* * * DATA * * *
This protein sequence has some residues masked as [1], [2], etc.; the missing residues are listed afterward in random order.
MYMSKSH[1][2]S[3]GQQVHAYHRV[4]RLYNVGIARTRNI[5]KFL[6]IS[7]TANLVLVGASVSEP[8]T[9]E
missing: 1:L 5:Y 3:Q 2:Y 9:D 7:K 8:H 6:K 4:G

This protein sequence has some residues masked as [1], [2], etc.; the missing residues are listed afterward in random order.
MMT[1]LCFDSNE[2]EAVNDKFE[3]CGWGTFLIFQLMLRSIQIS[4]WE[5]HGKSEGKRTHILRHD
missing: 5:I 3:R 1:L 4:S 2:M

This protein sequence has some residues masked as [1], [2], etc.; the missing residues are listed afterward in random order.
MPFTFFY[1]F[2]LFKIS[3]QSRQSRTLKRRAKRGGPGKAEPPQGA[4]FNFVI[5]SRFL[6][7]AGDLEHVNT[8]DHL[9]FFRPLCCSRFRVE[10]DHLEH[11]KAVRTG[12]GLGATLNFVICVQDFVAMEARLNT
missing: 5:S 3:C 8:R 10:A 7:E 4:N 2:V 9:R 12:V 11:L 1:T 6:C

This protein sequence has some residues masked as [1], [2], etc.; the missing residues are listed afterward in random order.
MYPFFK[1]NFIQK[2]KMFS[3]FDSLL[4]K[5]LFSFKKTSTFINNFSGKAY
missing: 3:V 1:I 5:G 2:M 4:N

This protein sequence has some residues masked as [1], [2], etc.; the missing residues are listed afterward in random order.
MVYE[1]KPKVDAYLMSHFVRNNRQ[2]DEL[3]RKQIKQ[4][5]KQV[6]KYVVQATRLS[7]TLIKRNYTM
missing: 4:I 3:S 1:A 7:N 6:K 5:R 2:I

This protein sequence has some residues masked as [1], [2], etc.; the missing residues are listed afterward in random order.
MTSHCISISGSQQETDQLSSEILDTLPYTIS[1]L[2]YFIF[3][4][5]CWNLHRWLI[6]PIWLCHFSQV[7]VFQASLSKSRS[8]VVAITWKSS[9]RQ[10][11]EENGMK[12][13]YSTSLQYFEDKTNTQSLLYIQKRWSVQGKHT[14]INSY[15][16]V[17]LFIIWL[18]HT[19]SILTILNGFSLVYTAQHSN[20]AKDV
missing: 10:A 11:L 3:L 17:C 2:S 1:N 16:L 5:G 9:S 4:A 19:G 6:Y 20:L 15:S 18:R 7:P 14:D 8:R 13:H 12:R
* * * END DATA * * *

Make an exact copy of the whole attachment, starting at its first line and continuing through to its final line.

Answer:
This protein sequence has some residues masked as [1], [2], etc.; the missing residues are listed afterward in random order.
MYMSKSH[1][2]S[3]GQQVHAYHRV[4]RLYNVGIARTRNI[5]KFL[6]IS[7]TANLVLVGASVSEP[8]T[9]E
missing: 1:L 5:Y 3:Q 2:Y 9:D 7:K 8:H 6:K 4:G

This protein sequence has some residues masked as [1], [2], etc.; the missing residues are listed afterward in random order.
MMT[1]LCFDSNE[2]EAVNDKFE[3]CGWGTFLIFQLMLRSIQIS[4]WE[5]HGKSEGKRTHILRHD
missing: 5:I 3:R 1:L 4:S 2:M

This protein sequence has some residues masked as [1], [2], etc.; the missing residues are listed afterward in random order.
MPFTFFY[1]F[2]LFKIS[3]QSRQSRTLKRRAKRGGPGKAEPPQGA[4]FNFVI[5]SRFL[6][7]AGDLEHVNT[8]DHL[9]FFRPLCCSRFRVE[10]DHLEH[11]KAVRTG[12]GLGATLNFVICVQDFVAMEARLNT
missing: 5:S 3:C 8:R 10:A 7:E 4:N 2:V 9:R 12:V 11:L 1:T 6:C

This protein sequence has some residues masked as [1], [2], etc.; the missing residues are listed afterward in random order.
MYPFFK[1]NFIQK[2]KMFS[3]FDSLL[4]K[5]LFSFKKTSTFINNFSGKAY
missing: 3:V 1:I 5:G 2:M 4:N

This protein sequence has some residues masked as [1], [2], etc.; the missing residues are listed afterward in random order.
MVYE[1]KPKVDAYLMSHFVRNNRQ[2]DEL[3]RKQIKQ[4][5]KQV[6]KYVVQATRLS[7]TLIKRNYTM
missing: 4:I 3:S 1:A 7:N 6:K 5:R 2:I

This protein sequence has some residues masked as [1], [2], etc.; the missing residues are listed afterward in random order.
MTSHCISISGSQQETDQLSSEILDTLPYTIS[1]L[2]YFIF[3][4][5]CWNLHRWLI[6]PIWLCHFSQV[7]VFQASLSKSRS[8]VVAITWKSS[9]RQ[10][11]EENGMK[12][13]YSTSLQYFEDKTNTQSLLYIQKRWSVQGKHT[14]INSY[15][16]V[17]LFIIWL[18]HT[19]SILTILNGFSLVYTAQHSN[20]AKDV
missing: 10:A 11:L 3:L 17:C 2:S 1:N 16:L 5:G 9:S 4:A 19:G 6:Y 20:L 15:S 18:R 7:P 14:D 8:R 13:H 12:R